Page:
Nucleic acids can be released actively or passively into the circulation by both living and dead cells, where the latter is considered the predominant source. Programmed cell death gives neatly digested DNA fragments of approximately 180 bp in length. In case of solid tumors, cell-free DNA is released through necrosis which generates longer DNA fragments due to haphazard and incomplete digestion of DNA. Thus, the integrity of the DNA fragment can determine its origin making DNA integrity a potential marker for oral cancer.

The DNA integrity index (DII) is the ratio between the longer DNA fragments to the shorter ones. A higher index has been reported in breast, prostate, liver and cervical cancer. Jiang et al. 2006 found that the DNA integrity index was significantly higher in oral cancer patients than in normal ones and reported a sensitivity and specificity values of 84.5% 83% respectively . The next step for such a marker would be early quantification of performance in clinical settings to determine if it is possible to extrapolate cut off values.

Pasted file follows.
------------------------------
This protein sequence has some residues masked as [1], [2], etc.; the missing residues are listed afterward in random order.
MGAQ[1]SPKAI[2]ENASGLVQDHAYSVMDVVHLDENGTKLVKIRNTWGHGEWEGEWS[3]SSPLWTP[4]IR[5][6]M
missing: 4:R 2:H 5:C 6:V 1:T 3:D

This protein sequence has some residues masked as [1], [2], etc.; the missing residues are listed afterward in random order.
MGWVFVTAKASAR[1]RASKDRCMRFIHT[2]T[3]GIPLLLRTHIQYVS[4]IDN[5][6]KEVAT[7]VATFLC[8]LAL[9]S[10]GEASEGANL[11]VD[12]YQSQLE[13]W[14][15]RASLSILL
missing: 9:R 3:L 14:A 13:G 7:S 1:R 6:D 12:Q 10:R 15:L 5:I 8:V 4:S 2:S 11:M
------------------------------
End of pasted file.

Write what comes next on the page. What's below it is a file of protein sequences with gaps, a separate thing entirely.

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Study Type : Observational
Estimated Enrollment : 90 participants
Observational Model: Case-Control
Time Perspective: Prospective
Official Title: Diagnostic Accuracy of Salivary DNA Integrity Index in Oral Malignant and Premalignant Lesions
Estimated Study Start Date : March 15, 2019
Estimated Primary Completion Date : July 2019
Estimated Study Completion Date : September 2019


Group/Cohort Intervention/treatment
Oral Cancer
Patients diagnosed clinically and histopathologically as having oral cancer.
Diagnostic Test: DNA Integrity Index

This test will be performed for ALL three groups:

Sample collection: